Transcriptome Profiling of the Theca Interna in Transition from Small to Large Antral Ovarian Follicle

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Hatzirodos, Nicholas
Hummitzsch, Katja
Irving-Rodgers, Helen F
Rodgers, Raymond J
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The theca interna layer of the ovarian follicle forms during the antral stage of follicle development and lies adjacent to and directly outside the follicular basal lamina. It supplies androgens and communicates with the granulosa cells and the oocyte by extracellular signaling. To better understand developmental changes in the theca interna, we undertook transcriptome profiling of the theca interna from small (3-5 mm, n = 10) and large (9-12 mm, n = 5) healthy antral bovine follicles, representing a calculated >7-fold increase in the amount of thecal tissue. Principal Component Analysis and hierarchical classification of the signal intensity plots for the arrays showed no clustering of the theca interna samples into groups depending on follicle size or subcategories of small follicles. From the over 23,000 probe sets analysed, only 76 were differentially expressed between large and small healthy follicles. Some of the differentially expressed genes were associated with processes such as myoblast differentiation, protein ubiquitination, nitric oxide and transforming growth factor ߠsignaling. The most significant pathway affected from our analyses was found to be Wnt signaling, which was suppressed in large follicles via down-regulation of WNT2B and up-regulation of the inhibitor FRZB. These changes in the transcriptional profile could have been due to changes in cellular function or alternatively since the theca interna is composed of a number of different cell types it could have been due to any systematic change in the volume density of any particular cell type. However, our study suggests that the transcriptional profile of the theca interna is relatively stable during antral follicle development unlike that of granulosa cells observed previously. Thus both the cellular composition and cellular behavior of the theca interna and its contribution to follicular development appear to be relatively constant throughout the follicle growth phase examined.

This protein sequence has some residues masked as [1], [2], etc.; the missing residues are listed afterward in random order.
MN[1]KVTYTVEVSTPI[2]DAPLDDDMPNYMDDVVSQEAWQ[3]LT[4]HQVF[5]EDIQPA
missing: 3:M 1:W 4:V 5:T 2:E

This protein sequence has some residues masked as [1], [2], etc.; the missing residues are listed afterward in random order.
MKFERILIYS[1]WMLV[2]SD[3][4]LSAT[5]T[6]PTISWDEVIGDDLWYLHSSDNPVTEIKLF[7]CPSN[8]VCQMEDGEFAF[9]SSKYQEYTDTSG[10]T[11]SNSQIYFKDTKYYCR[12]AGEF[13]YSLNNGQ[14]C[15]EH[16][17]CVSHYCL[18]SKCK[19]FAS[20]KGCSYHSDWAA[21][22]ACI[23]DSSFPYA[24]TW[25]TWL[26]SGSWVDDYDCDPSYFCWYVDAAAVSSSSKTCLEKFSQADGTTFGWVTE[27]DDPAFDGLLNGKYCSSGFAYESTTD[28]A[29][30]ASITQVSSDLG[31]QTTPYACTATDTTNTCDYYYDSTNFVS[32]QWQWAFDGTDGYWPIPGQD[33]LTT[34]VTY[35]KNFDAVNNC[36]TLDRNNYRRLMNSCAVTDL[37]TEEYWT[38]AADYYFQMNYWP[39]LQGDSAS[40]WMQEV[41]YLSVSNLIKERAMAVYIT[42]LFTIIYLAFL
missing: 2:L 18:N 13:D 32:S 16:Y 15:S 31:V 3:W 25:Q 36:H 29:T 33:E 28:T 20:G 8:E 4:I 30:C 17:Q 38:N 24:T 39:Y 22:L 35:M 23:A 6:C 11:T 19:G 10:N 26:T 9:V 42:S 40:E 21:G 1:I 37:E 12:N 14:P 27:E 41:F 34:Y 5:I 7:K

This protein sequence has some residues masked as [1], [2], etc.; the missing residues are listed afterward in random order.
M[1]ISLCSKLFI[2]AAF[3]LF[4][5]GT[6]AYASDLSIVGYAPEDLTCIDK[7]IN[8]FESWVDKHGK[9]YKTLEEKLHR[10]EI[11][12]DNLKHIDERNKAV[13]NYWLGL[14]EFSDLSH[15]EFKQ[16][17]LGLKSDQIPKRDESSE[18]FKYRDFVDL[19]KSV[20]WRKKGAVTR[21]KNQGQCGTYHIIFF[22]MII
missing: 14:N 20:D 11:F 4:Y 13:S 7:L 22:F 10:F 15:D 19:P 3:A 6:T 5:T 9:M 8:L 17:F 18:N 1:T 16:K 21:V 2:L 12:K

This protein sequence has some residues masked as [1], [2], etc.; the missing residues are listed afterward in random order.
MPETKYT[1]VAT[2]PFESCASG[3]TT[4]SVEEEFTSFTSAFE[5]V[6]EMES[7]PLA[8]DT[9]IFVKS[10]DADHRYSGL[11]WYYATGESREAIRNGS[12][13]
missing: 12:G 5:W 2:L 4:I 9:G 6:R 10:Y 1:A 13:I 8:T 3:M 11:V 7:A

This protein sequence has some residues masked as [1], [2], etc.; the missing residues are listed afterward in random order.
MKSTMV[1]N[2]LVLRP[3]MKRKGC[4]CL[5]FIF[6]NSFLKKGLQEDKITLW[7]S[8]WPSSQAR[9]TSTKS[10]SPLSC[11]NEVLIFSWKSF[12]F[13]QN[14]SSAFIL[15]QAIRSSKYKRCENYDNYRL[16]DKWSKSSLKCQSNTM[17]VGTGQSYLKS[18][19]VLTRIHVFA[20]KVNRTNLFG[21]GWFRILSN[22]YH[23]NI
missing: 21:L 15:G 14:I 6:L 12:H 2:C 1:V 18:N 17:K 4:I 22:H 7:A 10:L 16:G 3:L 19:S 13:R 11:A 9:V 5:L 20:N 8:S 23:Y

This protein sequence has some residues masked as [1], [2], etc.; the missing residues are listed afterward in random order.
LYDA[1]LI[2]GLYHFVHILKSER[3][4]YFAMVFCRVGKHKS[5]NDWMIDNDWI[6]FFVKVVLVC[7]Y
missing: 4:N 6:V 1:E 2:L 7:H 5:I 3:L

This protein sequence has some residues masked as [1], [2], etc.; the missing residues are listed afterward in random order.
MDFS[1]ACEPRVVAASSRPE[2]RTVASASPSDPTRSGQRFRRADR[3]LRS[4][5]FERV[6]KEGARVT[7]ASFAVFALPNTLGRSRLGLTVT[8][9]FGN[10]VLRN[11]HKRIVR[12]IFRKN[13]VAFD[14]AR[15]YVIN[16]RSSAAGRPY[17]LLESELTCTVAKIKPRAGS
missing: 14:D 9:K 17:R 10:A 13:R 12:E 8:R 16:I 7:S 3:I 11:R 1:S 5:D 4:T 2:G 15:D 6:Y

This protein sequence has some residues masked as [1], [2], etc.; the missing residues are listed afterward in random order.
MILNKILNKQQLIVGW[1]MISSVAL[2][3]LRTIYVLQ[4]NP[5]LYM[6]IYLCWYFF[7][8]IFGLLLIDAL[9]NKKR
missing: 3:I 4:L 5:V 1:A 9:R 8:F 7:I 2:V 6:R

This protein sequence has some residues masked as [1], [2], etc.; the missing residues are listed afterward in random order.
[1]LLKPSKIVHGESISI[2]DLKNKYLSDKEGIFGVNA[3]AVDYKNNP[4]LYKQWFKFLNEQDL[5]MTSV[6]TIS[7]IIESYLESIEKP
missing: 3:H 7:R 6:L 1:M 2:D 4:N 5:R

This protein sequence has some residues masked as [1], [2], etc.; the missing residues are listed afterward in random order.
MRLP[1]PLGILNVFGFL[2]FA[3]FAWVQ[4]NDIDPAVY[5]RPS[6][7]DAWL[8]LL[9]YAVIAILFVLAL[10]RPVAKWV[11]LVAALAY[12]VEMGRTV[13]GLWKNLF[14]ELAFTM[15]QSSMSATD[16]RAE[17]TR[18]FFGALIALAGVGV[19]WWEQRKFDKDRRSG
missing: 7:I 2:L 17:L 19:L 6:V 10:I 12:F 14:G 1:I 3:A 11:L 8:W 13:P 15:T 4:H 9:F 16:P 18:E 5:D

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PLoS One

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© 2014 Hatzirodos et al. This is an Open Access article distributed under the terms of the Creative Commons Attribution License CCAL. (

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Animal physiology - cell

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